Var 4: type, Type: character
Var 5: cost, Type: numeric, Low/High: (11.0000, 850.0000)
Var 6: number, Type: numeric, Low/High: (0.0000, 434.0000)

Sometimes, SAS data files on Windows come in two pieces, a .sas7bdat file containing the data and a .sas7bcat file containing value label information. You can read both the data and the value label information by specifying the .sas7bdat file with the inData argument and the .sas7bcat file with the formatFile argument. To do so, in the following code replace myfile with your SAS file name:

myData <- rxImport(inData = "myfile.sas7bdat",
     outFile ="myfile.xdf",
     formatFile = "myfile.sas7bcat")

Import SPSS data

The rxImport function can also be used to read data from SPSS files. The sample directory contains an SPSS version of the claims data as claims.sav. We can read it into .xdf format as follows:

inFileSpss <- file.path(rxGetOption("sampleDataDir"), "claims.sav")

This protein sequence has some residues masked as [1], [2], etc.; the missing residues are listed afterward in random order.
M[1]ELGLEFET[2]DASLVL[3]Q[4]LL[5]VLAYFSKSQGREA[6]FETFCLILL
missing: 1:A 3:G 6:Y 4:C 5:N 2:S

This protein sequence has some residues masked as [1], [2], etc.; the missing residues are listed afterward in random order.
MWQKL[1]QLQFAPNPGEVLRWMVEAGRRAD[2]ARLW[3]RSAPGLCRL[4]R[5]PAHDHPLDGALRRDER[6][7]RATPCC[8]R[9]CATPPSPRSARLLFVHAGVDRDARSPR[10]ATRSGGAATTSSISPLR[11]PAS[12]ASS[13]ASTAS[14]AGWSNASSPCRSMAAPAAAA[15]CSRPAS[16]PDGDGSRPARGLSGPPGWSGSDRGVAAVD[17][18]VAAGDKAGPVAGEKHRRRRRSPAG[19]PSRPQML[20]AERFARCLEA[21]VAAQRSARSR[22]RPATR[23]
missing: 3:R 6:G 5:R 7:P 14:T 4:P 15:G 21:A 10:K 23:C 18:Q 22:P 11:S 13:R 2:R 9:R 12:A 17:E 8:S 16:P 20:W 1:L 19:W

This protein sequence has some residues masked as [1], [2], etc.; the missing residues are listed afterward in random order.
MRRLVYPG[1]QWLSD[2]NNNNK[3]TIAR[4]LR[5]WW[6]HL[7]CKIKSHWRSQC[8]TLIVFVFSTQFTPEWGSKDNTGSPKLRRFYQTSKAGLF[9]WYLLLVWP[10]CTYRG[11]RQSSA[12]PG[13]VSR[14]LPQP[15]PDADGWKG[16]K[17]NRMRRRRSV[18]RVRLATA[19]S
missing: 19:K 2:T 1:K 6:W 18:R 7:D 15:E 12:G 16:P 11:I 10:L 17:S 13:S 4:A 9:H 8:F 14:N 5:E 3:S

xdfFileSpss <- "claimsSpss.xdf"
claimsSpss <- rxImport(inData = inFileSpss, outFile = xdfFileSpss)
rxGetInfo(claimsSpss, getVarInfo=TRUE)

Gives the following output:

File name: C:\YourOutputPath\claimsSpss.xdf 
Number of observations: 128 
Number of variables: 6 
Number of blocks: 1
Compression type: zlib 
Variable information: 
Var 1: RowNum, Type: character
Var 2: age, Type: character
Var 3: car_age, Type: character
Var 4: type, Type: character
Var 5: cost, Type: numeric, Low/High: (11.0000, 850.0000)
Var 6: number, Type: numeric, Low/High: (0.0000, 434.0000)